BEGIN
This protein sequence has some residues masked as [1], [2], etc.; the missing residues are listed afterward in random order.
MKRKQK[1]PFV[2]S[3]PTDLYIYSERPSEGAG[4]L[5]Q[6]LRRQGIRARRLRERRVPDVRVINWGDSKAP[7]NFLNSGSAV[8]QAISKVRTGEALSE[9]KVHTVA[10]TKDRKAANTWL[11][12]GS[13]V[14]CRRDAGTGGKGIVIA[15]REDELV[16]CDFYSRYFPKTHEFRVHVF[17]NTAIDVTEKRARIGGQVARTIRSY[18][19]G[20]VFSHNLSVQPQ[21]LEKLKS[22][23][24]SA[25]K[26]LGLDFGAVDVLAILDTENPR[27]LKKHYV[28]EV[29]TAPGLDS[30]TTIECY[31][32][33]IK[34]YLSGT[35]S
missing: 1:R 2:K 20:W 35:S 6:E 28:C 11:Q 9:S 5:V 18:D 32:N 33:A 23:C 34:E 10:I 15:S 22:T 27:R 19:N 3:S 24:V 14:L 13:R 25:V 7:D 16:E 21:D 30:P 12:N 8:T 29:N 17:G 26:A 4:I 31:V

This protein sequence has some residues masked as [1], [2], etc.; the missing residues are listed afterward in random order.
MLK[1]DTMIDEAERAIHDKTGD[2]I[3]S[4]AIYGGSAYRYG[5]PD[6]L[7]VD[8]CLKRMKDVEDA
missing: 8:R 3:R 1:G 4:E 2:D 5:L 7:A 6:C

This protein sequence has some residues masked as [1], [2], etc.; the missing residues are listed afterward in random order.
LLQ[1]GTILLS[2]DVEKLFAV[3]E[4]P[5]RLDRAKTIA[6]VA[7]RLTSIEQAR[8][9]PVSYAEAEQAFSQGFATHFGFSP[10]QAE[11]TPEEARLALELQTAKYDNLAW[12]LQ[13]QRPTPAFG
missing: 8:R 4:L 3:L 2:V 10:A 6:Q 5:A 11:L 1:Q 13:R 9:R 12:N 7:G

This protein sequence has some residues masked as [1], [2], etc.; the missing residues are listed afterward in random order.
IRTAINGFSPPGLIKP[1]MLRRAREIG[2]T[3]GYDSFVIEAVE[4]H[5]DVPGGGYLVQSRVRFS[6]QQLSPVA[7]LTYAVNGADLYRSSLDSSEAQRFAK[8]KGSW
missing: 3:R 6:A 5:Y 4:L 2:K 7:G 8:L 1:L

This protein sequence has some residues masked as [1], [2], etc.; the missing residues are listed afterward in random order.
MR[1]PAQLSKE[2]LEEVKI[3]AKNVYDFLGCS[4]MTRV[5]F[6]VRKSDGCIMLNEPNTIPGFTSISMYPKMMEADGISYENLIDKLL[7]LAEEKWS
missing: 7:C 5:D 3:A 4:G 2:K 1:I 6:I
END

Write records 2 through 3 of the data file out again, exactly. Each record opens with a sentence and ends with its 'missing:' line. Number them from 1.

This protein sequence has some residues masked as [1], [2], etc.; the missing residues are listed afterward in random order.
MLK[1]DTMIDEAERAIHDKTGD[2]I[3]S[4]AIYGGSAYRYG[5]PD[6]L[7]VD[8]CLKRMKDVEDA
missing: 8:R 3:R 1:G 4:E 2:D 5:L 7:A 6:C

This protein sequence has some residues masked as [1], [2], etc.; the missing residues are listed afterward in random order.
LLQ[1]GTILLS[2]DVEKLFAV[3]E[4]P[5]RLDRAKTIA[6]VA[7]RLTSIEQAR[8][9]PVSYAEAEQAFSQGFATHFGFSP[10]QAE[11]TPEEARLALELQTAKYDNLAW[12]LQ[13]QRPTPAFG
missing: 8:R 4:L 3:L 2:V 10:A 6:Q 5:A 11:L 1:Q 13:R 9:R 12:N 7:G